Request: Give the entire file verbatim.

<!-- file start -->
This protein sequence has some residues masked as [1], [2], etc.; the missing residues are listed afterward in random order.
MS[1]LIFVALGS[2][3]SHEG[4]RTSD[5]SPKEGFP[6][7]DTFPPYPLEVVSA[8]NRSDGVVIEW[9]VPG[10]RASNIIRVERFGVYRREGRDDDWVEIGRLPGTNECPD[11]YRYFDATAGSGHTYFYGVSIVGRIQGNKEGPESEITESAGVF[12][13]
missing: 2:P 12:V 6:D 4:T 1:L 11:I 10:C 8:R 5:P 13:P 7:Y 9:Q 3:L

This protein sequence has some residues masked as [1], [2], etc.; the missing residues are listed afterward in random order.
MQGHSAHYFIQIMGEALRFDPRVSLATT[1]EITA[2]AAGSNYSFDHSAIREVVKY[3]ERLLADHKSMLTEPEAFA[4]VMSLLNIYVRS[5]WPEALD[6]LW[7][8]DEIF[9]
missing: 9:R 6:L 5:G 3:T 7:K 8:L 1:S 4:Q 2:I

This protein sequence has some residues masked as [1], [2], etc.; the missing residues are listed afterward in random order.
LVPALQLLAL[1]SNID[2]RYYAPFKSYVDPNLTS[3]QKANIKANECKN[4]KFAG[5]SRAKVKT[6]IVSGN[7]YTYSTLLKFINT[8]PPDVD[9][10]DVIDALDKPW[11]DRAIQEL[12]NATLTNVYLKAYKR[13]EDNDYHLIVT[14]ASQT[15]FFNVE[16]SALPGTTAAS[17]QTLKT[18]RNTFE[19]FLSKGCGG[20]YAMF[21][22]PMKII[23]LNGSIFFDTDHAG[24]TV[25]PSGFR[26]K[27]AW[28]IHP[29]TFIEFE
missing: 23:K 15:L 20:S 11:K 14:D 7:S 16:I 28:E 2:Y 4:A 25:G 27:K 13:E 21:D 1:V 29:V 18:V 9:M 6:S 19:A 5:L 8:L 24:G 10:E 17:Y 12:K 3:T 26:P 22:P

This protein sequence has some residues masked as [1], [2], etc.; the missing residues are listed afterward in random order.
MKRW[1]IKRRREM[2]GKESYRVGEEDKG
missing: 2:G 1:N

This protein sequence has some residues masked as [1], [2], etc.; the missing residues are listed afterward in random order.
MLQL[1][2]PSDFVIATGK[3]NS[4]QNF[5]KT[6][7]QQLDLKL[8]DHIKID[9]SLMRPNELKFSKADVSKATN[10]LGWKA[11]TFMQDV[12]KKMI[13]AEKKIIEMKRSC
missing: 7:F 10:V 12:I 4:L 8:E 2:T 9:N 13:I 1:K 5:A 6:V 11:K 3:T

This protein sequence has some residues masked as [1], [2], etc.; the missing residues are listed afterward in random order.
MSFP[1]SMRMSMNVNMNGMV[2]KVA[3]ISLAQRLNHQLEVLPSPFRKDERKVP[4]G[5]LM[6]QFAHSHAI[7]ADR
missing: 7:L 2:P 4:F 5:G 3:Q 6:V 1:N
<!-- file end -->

This protein sequence has some residues masked as [1], [2], etc.; the missing residues are listed afterward in random order.
MS[1]LIFVALGS[2][3]SHEG[4]RTSD[5]SPKEGFP[6][7]DTFPPYPLEVVSA[8]NRSDGVVIEW[9]VPG[10]RASNIIRVERFGVYRREGRDDDWVEIGRLPGTNECPD[11]YRYFDATAGSGHTYFYGVSIVGRIQGNKEGPESEITESAGVF[12][13]
missing: 2:P 12:V 6:D 4:T 1:L 11:I 10:C 8:R 5:P 13:P 7:Y 9:Q 3:L

This protein sequence has some residues masked as [1], [2], etc.; the missing residues are listed afterward in random order.
MQGHSAHYFIQIMGEALRFDPRVSLATT[1]EITA[2]AAGSNYSFDHSAIREVVKY[3]ERLLADHKSMLTEPEAFA[4]VMSLLNIYVRS[5]WPEALD[6]LW[7][8]DEIF[9]
missing: 9:R 6:L 5:G 3:T 7:K 8:L 1:S 4:Q 2:I

This protein sequence has some residues masked as [1], [2], etc.; the missing residues are listed afterward in random order.
LVPALQLLAL[1]SNID[2]RYYAPFKSYVDPNLTS[3]QKANIKANECKN[4]KFAG[5]SRAKVKT[6]IVSGN[7]YTYSTLLKFINT[8]PPDVD[9][10]DVIDALDKPW[11]DRAIQEL[12]NATLTNVYLKAYKR[13]EDNDYHLIVT[14]ASQT[15]FFNVE[16]SALPGTTAAS[17]QTLKT[18]RNTFE[19]FLSKGCGG[20]YAMF[21][22]PMKII[23]LNGSIFFDTDHAG[24]TV[25]PSGFR[26]K[27]AW[28]IHP[29]TFIEFE
missing: 23:K 15:L 20:S 11:K 14:D 7:S 16:I 28:E 2:Y 4:A 25:G 27:K 13:E 21:D 1:V 29:V 18:V 9:M 6:S 19:A 5:L 8:L 24:G 10:E 17:Y 12:K 3:T 26:P 22:P

This protein sequence has some residues masked as [1], [2], etc.; the missing residues are listed afterward in random order.
MKRW[1]IKRRREM[2]GKESYRVGEEDKG
missing: 2:G 1:N

This protein sequence has some residues masked as [1], [2], etc.; the missing residues are listed afterward in random order.
MLQL[1][2]PSDFVIATGK[3]NS[4]QNF[5]KT[6][7]QQLDLKL[8]DHIKID[9]SLMRPNELKFSKADVSKATN[10]LGWKA[11]TFMQDV[12]KKMI[13]AEKKIIEMKRSC
missing: 7:F 10:V 12:I 4:L 8:E 2:T 9:N 13:I 1:K 5:A 6:V 11:K 3:T

This protein sequence has some residues masked as [1], [2], etc.; the missing residues are listed afterward in random order.
MSFP[1]SMRMSMNVNMNGMV[2]KVA[3]ISLAQRLNHQLEVLPSPFRKDERKVP[4]G[5]LM[6]QFAHSHAI[7]ADR
missing: 7:L 2:P 4:F 5:G 3:Q 6:V 1:N